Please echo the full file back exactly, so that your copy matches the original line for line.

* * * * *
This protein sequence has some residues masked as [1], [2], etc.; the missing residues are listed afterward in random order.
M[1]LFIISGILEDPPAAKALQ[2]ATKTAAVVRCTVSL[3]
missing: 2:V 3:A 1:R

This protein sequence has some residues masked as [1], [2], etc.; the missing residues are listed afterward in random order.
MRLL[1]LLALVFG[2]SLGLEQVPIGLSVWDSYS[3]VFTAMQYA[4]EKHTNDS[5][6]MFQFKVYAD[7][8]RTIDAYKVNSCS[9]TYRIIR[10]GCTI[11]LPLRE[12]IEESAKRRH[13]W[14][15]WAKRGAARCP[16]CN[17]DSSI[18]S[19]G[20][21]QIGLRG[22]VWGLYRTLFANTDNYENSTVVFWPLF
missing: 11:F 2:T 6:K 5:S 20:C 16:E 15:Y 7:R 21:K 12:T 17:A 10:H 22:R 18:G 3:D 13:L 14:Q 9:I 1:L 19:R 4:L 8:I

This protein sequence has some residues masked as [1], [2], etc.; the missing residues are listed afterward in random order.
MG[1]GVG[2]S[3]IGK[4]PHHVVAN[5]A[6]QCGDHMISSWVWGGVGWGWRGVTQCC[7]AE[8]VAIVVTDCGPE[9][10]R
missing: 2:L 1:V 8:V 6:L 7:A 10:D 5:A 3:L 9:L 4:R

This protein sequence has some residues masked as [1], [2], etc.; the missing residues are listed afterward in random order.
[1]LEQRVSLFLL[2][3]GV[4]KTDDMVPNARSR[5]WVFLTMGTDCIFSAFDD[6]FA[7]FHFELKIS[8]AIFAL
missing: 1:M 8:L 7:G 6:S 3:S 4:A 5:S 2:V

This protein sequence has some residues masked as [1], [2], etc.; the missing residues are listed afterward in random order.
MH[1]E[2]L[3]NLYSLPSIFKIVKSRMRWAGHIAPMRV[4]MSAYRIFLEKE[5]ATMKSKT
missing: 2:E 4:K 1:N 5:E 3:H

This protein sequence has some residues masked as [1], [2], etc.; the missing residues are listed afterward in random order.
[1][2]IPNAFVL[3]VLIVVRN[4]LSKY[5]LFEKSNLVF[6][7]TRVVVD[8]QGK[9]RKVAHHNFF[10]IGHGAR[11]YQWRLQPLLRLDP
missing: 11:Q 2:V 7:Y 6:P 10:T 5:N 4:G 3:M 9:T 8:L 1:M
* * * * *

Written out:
This protein sequence has some residues masked as [1], [2], etc.; the missing residues are listed afterward in random order.
M[1]LFIISGILEDPPAAKALQ[2]ATKTAAVVRCTVSL[3]
missing: 2:V 3:A 1:R

This protein sequence has some residues masked as [1], [2], etc.; the missing residues are listed afterward in random order.
MRLL[1]LLALVFG[2]SLGLEQVPIGLSVWDSYS[3]VFTAMQYA[4]EKHTNDS[5][6]MFQFKVYAD[7][8]RTIDAYKVNSCS[9]TYRIIR[10]GCTI[11]LPLRE[12]IEESAKRRH[13]W[14][15]WAKRGAARCP[16]CN[17]DSSI[18]S[19]G[20][21]QIGLRG[22]VWGLYRTLFANTDNYENSTVVFWPLF
missing: 11:F 2:T 6:K 5:S 20:C 16:E 15:Y 7:R 21:K 12:T 17:A 10:H 22:R 18:G 3:D 13:L 14:Q 9:I 1:L 19:R 4:L 8:I

This protein sequence has some residues masked as [1], [2], etc.; the missing residues are listed afterward in random order.
MG[1]GVG[2]S[3]IGK[4]PHHVVAN[5]A[6]QCGDHMISSWVWGGVGWGWRGVTQCC[7]AE[8]VAIVVTDCGPE[9][10]R
missing: 2:L 1:V 8:V 6:L 7:A 10:D 5:A 3:L 9:L 4:R

This protein sequence has some residues masked as [1], [2], etc.; the missing residues are listed afterward in random order.
[1]LEQRVSLFLL[2][3]GV[4]KTDDMVPNARSR[5]WVFLTMGTDCIFSAFDD[6]FA[7]FHFELKIS[8]AIFAL
missing: 1:M 8:L 7:G 6:S 3:S 4:A 5:S 2:V

This protein sequence has some residues masked as [1], [2], etc.; the missing residues are listed afterward in random order.
MH[1]E[2]L[3]NLYSLPSIFKIVKSRMRWAGHIAPMRV[4]MSAYRIFLEKE[5]ATMKSKT
missing: 2:E 4:K 1:N 5:E 3:H

This protein sequence has some residues masked as [1], [2], etc.; the missing residues are listed afterward in random order.
[1][2]IPNAFVL[3]VLIVVRN[4]LSKY[5]LFEKSNLVF[6][7]TRVVVD[8]QGK[9]RKVAHHNFF[10]IGHGAR[11]YQWRLQPLLRLDP
missing: 11:Q 2:V 7:Y 6:P 10:T 5:N 4:G 3:M 9:T 8:L 1:M